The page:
By Arvind Kurian Abraham
The attack on Article 370 — the most contentious and sensitive article of the Constitution of India — was complete when the Modi government on Monday, August 5, 2019 introduced in the Parliament a draft resolution recommending to the President its abrogation along with a bill to reorganize the state of Jammu and Kashmir. It did not give the MPs adequate time to study and critique the proposals.
This finally explained the puzzle behind the government’s move to put several mainstream political leaders of the state under house arrest at midnight, suspending mobile and internet services and imposing curfew-like restrictions in several parts of the state after cancelling the Amarnath Yatra.
Notably, the conditions under which Jammu and Kashmir acceded to India had led to the formation of Article 370 of the Constitution of India, which bestowed a special status on the state. It limited the Centre’s ability to enact laws on the subjects apart from those acceded to India by the erstwhile Kingdom. This was a temporary provision in the Constitution to govern the state’s relationship with the rest of the Union till such time as the Constituent Assembly of Jammu and Kashmir met to determine the exact nature of the relationship.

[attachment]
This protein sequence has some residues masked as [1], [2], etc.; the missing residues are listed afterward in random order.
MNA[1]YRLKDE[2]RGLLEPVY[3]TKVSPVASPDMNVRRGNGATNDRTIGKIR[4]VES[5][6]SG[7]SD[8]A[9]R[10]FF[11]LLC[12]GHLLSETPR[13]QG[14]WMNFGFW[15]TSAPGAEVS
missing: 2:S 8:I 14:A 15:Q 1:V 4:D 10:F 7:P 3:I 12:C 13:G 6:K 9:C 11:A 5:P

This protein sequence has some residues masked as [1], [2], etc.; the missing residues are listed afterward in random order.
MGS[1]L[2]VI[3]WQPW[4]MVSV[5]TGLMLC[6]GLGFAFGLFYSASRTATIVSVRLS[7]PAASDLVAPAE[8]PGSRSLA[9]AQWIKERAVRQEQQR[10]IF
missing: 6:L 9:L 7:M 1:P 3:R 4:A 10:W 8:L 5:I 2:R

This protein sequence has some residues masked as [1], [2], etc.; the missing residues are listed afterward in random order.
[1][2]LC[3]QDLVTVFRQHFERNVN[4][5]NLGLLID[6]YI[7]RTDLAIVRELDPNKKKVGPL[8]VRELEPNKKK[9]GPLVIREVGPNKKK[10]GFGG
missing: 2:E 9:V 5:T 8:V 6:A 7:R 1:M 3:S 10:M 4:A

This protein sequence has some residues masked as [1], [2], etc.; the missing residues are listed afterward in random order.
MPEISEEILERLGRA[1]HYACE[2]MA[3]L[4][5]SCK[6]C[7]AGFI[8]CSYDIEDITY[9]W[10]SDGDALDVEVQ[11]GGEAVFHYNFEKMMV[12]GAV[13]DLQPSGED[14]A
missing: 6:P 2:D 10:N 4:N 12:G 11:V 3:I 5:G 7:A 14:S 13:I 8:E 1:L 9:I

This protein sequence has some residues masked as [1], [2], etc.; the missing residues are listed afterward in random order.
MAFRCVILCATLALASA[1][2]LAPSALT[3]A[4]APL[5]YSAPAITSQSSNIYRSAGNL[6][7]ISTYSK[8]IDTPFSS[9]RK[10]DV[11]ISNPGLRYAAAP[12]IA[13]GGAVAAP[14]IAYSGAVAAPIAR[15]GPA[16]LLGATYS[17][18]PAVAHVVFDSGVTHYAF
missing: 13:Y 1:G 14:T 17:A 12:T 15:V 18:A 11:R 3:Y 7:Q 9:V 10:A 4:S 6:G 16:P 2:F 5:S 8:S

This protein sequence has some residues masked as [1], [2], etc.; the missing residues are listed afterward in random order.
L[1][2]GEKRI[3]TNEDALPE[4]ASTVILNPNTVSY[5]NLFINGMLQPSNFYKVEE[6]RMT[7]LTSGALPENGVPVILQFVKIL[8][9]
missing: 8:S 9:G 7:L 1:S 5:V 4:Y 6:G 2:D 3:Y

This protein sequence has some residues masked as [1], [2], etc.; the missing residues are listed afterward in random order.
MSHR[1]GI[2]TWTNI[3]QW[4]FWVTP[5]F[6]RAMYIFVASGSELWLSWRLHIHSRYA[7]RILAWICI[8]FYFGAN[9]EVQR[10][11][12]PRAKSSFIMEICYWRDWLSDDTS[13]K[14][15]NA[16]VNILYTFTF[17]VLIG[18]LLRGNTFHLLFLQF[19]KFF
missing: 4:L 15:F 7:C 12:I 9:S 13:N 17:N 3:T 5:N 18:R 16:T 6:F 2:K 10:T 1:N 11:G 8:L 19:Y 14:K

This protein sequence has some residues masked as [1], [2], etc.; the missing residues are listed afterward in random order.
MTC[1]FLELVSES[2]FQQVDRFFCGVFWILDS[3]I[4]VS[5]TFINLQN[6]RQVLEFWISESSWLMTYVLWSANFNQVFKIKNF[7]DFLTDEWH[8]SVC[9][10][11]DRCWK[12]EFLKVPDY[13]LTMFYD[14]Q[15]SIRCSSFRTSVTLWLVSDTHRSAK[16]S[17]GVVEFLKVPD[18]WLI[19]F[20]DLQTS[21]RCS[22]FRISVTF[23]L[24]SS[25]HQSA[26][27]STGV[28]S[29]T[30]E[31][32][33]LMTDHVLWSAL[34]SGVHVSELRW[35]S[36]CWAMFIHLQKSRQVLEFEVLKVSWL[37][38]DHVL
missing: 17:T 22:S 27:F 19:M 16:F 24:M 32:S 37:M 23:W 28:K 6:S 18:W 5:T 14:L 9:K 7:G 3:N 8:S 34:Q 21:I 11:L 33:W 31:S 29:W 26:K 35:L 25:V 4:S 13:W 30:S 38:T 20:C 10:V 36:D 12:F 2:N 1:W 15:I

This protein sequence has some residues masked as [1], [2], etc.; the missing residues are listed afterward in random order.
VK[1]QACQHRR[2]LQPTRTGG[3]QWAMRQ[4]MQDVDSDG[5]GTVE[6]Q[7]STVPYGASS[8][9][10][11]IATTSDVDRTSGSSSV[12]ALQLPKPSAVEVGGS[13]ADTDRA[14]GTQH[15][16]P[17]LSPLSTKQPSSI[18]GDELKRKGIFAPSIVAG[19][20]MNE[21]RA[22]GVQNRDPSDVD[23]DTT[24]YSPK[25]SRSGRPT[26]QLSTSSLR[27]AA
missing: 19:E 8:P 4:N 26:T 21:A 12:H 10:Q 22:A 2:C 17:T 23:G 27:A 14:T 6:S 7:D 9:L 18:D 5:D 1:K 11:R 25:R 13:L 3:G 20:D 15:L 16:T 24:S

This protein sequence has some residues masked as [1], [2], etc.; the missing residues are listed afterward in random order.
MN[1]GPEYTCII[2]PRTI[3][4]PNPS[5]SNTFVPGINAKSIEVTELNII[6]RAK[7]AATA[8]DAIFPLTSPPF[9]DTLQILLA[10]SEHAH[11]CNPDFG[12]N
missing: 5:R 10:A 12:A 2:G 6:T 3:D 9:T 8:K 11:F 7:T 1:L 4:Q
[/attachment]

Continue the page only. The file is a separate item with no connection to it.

Eventually, the Constituent Assembly of Jammu and Kashmir enacted the Constitution of Jammu and Kashmir, which accepted the state’s position as an integral part of India while retaining the special status provided under Article 370. It placed a bar on the future Legislative Assembly from interfering with the constitutional relationship between the state and the Union.
The special constitutional status of the state is an example of asymmetrical federalism in India for it is very much possible to be an integral unit of the Union while retaining special powers.
In fact, Article 370 (3) states that the article can cease to operate if the President issues a notification to this effect, provided the recommendation to make it inoperative is obtained from the Constituent Assembly of the state. The latter requirement exists so that the residents of the state can determine the nature of their status in the Union.